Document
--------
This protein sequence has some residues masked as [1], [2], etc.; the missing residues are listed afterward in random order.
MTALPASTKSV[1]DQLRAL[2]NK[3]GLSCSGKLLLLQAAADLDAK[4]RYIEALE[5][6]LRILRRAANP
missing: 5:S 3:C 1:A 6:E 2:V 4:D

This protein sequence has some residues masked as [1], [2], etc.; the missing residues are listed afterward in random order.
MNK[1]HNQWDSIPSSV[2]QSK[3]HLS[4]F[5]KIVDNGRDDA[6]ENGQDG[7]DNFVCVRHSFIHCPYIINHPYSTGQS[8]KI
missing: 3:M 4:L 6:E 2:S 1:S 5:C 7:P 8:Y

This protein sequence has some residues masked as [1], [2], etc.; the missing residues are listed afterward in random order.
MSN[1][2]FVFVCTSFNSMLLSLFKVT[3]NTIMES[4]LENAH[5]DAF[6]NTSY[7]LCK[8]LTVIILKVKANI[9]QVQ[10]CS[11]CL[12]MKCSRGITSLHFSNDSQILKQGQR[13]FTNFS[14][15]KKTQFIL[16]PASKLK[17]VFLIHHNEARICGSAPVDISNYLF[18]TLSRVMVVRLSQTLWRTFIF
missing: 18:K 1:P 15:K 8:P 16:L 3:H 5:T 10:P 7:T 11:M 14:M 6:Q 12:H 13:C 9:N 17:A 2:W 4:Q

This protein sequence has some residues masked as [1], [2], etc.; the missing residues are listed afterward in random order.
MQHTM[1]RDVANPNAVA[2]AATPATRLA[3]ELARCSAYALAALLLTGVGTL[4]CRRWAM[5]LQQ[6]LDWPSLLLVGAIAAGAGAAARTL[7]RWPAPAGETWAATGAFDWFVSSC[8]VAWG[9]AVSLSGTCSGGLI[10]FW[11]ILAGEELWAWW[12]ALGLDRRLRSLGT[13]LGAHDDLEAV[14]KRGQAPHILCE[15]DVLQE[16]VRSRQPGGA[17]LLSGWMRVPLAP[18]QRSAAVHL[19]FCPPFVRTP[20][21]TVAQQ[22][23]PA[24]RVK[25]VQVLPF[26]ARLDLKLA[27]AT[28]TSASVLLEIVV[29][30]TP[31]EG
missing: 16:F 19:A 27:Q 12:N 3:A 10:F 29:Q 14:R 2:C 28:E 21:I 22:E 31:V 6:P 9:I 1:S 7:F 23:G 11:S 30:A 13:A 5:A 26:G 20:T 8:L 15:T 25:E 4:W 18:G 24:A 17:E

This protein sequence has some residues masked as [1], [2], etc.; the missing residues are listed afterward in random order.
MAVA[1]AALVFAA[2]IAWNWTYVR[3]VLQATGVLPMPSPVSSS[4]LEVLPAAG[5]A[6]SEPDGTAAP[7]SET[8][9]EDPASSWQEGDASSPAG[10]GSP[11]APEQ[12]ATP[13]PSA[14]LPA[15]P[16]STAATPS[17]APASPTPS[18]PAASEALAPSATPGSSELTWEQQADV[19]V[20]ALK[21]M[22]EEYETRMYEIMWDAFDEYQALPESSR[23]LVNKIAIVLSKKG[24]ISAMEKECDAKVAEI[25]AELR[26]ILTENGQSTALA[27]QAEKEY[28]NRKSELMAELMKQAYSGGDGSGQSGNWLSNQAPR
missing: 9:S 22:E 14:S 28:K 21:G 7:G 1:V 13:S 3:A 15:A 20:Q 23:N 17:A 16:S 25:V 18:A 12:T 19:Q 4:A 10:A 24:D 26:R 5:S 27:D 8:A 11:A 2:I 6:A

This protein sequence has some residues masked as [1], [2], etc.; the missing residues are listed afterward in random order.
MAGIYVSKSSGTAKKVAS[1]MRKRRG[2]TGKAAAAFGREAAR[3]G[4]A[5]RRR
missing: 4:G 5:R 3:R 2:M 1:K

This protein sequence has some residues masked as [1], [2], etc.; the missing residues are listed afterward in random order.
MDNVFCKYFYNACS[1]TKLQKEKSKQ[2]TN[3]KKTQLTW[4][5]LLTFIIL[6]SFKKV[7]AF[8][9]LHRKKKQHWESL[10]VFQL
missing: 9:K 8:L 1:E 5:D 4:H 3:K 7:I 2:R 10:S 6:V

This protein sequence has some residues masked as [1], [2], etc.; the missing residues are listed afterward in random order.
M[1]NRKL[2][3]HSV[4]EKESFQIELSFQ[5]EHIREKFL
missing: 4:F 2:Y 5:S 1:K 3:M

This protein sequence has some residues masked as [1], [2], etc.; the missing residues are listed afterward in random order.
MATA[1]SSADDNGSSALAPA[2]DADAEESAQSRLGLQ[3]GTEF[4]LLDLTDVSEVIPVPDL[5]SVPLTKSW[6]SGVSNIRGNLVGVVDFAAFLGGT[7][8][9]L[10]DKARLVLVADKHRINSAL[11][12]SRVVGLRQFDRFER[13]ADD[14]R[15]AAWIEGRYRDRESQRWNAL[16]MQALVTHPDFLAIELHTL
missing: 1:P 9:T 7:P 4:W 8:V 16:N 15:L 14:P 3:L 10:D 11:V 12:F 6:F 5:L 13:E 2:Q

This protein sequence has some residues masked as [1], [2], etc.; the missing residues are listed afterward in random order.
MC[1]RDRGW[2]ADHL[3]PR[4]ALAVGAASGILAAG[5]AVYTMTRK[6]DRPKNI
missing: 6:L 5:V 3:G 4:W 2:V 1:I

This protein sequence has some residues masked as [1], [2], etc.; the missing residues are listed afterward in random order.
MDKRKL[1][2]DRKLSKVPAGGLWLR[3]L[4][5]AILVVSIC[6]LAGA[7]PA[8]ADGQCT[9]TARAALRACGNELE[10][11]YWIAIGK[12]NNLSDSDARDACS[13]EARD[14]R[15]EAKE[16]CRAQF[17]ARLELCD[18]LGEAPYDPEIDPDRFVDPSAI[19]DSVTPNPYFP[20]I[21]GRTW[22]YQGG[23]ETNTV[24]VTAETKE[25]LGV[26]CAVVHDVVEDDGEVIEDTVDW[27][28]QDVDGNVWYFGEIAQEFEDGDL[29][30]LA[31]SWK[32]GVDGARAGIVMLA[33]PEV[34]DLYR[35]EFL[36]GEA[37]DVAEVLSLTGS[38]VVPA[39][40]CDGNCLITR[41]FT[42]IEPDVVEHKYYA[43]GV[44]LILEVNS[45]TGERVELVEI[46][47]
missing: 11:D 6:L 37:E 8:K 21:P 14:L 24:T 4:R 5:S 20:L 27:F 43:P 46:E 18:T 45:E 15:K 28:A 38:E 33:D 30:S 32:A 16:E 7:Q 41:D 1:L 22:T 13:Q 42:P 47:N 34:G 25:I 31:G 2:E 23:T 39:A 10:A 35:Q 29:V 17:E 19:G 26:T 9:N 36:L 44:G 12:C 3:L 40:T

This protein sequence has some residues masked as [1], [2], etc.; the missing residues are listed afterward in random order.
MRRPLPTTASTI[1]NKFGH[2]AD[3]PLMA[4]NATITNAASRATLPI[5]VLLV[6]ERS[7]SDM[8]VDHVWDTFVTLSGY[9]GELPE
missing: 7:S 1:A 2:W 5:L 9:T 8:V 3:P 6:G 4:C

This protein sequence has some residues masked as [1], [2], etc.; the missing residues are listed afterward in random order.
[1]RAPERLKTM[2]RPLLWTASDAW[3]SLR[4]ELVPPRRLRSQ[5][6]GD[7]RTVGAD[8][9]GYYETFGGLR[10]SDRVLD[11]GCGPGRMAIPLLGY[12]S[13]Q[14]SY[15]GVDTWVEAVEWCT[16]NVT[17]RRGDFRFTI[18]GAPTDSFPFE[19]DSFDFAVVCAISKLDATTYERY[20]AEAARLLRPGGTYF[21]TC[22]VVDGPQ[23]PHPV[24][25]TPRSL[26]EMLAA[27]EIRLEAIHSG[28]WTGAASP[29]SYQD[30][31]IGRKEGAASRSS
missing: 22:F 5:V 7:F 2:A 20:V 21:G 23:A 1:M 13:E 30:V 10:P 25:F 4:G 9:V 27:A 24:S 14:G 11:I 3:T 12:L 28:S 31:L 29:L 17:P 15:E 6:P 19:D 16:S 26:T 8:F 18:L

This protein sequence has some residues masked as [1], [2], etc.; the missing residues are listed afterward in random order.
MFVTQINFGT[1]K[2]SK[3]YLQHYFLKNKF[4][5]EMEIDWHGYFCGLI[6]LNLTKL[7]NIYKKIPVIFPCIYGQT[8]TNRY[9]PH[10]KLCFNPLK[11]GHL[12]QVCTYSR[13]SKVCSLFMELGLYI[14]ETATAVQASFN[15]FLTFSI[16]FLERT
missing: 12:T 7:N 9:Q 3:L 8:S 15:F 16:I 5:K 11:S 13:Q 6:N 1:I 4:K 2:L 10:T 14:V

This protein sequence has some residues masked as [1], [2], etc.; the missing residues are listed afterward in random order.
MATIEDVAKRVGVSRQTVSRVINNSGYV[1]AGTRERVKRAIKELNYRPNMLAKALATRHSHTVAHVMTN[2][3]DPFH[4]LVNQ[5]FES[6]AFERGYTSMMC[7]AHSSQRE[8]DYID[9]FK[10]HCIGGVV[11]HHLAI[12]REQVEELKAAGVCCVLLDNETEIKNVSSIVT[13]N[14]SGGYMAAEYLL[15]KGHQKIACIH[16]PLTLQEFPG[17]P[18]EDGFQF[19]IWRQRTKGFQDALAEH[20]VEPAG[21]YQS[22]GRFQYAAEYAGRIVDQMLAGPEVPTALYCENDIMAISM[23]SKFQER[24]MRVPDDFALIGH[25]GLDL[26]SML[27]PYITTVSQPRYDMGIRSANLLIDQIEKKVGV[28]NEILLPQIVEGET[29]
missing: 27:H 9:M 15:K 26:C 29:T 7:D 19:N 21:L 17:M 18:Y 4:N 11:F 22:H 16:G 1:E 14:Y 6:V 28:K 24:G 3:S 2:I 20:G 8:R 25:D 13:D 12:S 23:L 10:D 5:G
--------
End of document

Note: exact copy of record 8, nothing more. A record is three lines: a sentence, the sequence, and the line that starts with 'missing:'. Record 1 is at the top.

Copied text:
This protein sequence has some residues masked as [1], [2], etc.; the missing residues are listed afterward in random order.
M[1]NRKL[2][3]HSV[4]EKESFQIELSFQ[5]EHIREKFL
missing: 4:F 2:Y 5:S 1:K 3:M